Cardinals are here to play, prevail
Sweeps and streaks afterthoughts as club focuses on fun
DETROIT -- Can't get anything past the Cardinals' Albert Pujols. We're not talking about the ill-advised Justin Verlander strike that Pujols muscled into the right-field seats for a two-run homer in the third inning of the 7-2 victory over the Tigers in Game 1 of the World Series on Saturday night.
After the game, it was suggested to Pujols that by winning the opener, the Cards escaped being reminded that the Red Sox swept them in 2004 and, hey, they're underdogs anyhow. No doubt they also won back some honor for the National League, which had lost eight straight Fall Classic matchups.
But Pujols took the notion that the Cards had anything to celebrate and swatted it out of the park.
"It's the World Series," Pujols said. "It's not a short three-game series. It's four out of seven. You want to get your first win, then you want to get the second win and win four games as soon as you can. I understand where you're coming from, but we don't think like that."
See, Pujols and the Cardinals know how this World Series drill works. But possibly due to the last bitter late-October disappointment, they know how to work the Series, which is totally different.
Experts peg the Cards as underdogs. But after turning the tables in Game 1, thanks to Anthony Reyes' eight-plus innings of four-hit ball and homers by Scott Rolen and Pujols, the visiting clubhouse was refreshingly free of the tired retorts about not being respected.
There was nothing tired about the Cardinals, even though they were playing two nights after beating the Mets in the seventh game of the NL Championship Series and the Tigers had rested a week since sweeping the Athletics in the ALCS.
You might say they let their hair down -- literally, in the case of second baseman Ronnie Belliard. For the past 3 1/2 years, Belliard played most of his games in lengthy braids. He was coifed that way for every game since the Cards acquired him from the Indians on July 30. He wore braids beneath a red skull cap during batting practice Saturday.
So what in the name of Oscar Gamble was he doing sporting a foot-long afro during player introductions?
"I made a promise to a couple of people in St. Louis," Belliard explained. "They asked me, 'How long is your hair?' I said, 'I don't know.'
"I said, 'If we make it to the World Series, the first game I'm going to wear my hair out.'"
Belliard nearly kept his braids, but teammates, particularly Pujols, told him he had to follow through.
It didn't prevent Belliard from going 0-for-4 in his World Series debut, but it did illustrate the attitude that manager Tony La Russa wanted to foster.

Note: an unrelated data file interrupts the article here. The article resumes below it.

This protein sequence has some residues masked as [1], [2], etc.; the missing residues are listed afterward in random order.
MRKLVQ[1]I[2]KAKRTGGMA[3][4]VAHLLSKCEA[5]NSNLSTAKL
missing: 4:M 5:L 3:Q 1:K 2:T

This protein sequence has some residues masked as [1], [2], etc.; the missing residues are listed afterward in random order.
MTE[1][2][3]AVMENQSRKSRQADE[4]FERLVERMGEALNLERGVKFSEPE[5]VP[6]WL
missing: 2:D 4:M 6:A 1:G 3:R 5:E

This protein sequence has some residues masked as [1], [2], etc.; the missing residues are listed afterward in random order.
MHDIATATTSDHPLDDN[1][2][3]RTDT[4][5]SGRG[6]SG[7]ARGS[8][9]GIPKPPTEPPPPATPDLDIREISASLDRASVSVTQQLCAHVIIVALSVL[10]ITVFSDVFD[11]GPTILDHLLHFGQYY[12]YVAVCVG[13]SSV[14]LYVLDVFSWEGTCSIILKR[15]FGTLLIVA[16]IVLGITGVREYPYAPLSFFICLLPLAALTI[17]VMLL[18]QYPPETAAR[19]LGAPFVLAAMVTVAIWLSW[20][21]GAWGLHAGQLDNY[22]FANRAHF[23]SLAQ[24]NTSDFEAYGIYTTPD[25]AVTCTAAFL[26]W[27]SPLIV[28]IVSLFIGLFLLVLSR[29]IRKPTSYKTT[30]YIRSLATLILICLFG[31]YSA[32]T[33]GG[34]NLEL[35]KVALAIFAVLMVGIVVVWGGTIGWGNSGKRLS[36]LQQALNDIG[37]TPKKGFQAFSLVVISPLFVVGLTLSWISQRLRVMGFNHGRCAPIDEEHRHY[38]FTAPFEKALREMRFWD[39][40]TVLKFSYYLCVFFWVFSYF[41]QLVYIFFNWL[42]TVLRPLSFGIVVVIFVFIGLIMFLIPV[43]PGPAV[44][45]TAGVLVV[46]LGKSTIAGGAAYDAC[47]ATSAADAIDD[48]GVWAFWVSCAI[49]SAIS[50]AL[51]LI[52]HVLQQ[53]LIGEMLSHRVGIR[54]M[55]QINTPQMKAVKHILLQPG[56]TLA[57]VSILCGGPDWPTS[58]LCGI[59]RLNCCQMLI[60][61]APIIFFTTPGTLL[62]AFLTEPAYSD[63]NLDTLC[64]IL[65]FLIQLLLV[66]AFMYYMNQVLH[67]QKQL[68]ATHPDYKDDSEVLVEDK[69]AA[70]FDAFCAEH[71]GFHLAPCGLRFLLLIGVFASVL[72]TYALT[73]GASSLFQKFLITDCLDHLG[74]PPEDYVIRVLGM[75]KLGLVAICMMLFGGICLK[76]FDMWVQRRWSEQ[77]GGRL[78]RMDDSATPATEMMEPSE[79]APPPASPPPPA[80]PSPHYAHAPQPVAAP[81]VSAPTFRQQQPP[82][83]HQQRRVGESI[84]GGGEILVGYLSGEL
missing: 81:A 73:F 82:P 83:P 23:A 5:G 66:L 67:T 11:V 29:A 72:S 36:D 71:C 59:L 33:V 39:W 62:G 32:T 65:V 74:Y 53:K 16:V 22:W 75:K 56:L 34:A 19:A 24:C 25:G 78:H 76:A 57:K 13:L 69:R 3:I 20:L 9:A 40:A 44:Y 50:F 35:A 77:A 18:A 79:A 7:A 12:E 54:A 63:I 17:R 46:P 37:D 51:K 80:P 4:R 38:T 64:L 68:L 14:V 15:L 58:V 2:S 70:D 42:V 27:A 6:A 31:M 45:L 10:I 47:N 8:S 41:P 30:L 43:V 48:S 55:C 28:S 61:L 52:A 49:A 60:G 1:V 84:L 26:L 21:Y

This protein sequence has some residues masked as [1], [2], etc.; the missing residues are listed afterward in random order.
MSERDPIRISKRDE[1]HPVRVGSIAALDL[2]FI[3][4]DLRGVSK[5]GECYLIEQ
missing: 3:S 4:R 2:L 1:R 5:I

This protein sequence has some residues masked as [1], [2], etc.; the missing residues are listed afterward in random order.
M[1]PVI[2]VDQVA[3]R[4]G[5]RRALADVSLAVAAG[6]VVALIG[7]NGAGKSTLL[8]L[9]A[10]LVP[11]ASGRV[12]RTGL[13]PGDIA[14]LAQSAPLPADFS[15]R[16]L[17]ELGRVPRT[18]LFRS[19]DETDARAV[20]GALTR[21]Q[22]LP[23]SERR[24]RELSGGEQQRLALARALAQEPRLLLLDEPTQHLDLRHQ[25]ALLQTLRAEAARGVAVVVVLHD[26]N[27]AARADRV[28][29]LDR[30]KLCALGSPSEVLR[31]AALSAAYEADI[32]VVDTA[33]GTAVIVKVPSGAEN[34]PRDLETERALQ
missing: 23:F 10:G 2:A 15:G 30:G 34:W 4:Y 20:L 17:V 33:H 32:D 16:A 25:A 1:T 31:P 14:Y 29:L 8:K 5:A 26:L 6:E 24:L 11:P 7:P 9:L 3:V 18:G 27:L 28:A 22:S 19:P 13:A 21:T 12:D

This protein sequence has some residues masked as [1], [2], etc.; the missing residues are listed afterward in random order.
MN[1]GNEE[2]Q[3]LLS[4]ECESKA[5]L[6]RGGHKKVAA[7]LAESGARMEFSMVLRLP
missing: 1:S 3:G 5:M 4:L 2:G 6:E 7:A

"That's the first thing that Tony La Russa said -- have fun with it," Belliard said. "Play hard and play smart, but baseball is a game you have to have fun with. If you don't have fun, you're going to be in trouble."
If a team could look past losing streaks -- the franchise had lost six straight in the Series going back to 1987, and La Russa's teams had also dropped eight in a row going back to his days with the Athletics -- and enjoy itself, it certainly wasn't going to let the "yeah buts" get in the way after taking the opener.
Shortstop David Eckstein said he didn't agree with the theory that the Cards are sharp because they played two nights ago while the Tigers have been idle.
|Game 1 of the 2006 World Series saw several streaks fall by the wayside.|
|Cardinals||Six-game World Series losing streak; first win since Game 5 in 1987, vs. Minnesota|
|Cardinals||Eight-game World Series road losing streak; first away win since Game 2 in 1985, at Kansas City|
|Tony La Russa||Eight-game World Series losing streak; first win at the helm since Game 4 for Oakland in 1989, vs. San Francisco|
|Tigers||Seven-game winning streak in this postseason; first defeat since Game 1 of the ALDS vs. the Yankees|
|American League||Eight-game World Series win streak; first defeat since Florida beat the Yankees in Game 6 in 2003|
"I came from a team [the 2002 champion Angels] that had five days off [before the World Series]," Eckstein said. "So it's hard to tell. We have a lot of guys that are kind of banged up, so the rest might have helped us out.
"They came out ready and scored in the first."
Preston Wilson, who struck out in a pinch-hit at-bat, said, "I think momentum sometimes can be overplayed. Momentum sometimes is told after the game, because it depends on who won.
"It's just that Reyes pitched a great game, we got some hits out of the middle of our lineup, and we've got to come back and play a game tomorrow."
The 2004 World Series was a first for many of the Cards, but on Saturday they started five players who also participated back then -- Pujols, Rolen, center fielder Jim Edmonds, catcher Yadier Molina and left fielder So Taguchi. So did Game 3 projected starter Jeff Suppan.
Another Game 1 lineup figure, Eckstein, and reserve infielder Scott Spiezio were teammates on the '02 Angels, and starting left fielder Juan Encarnacion and reliever Braden Looper, who pitched Saturday's ninth inning, were teammates for the 2003 champion Marlins.
"In the beginning, or when you're a rookie, you might have a little of that nervousness," said Encarnacion, who went 0-for-3 with an RBI for the Cards on Saturday. "But not now."
The Cardinals knew all along that they have to win four games. Now they're out to prove they know how.
Thomas Harding is a reporter for MLB.com. This story was not subject to the approval of Major League Baseball or its clubs.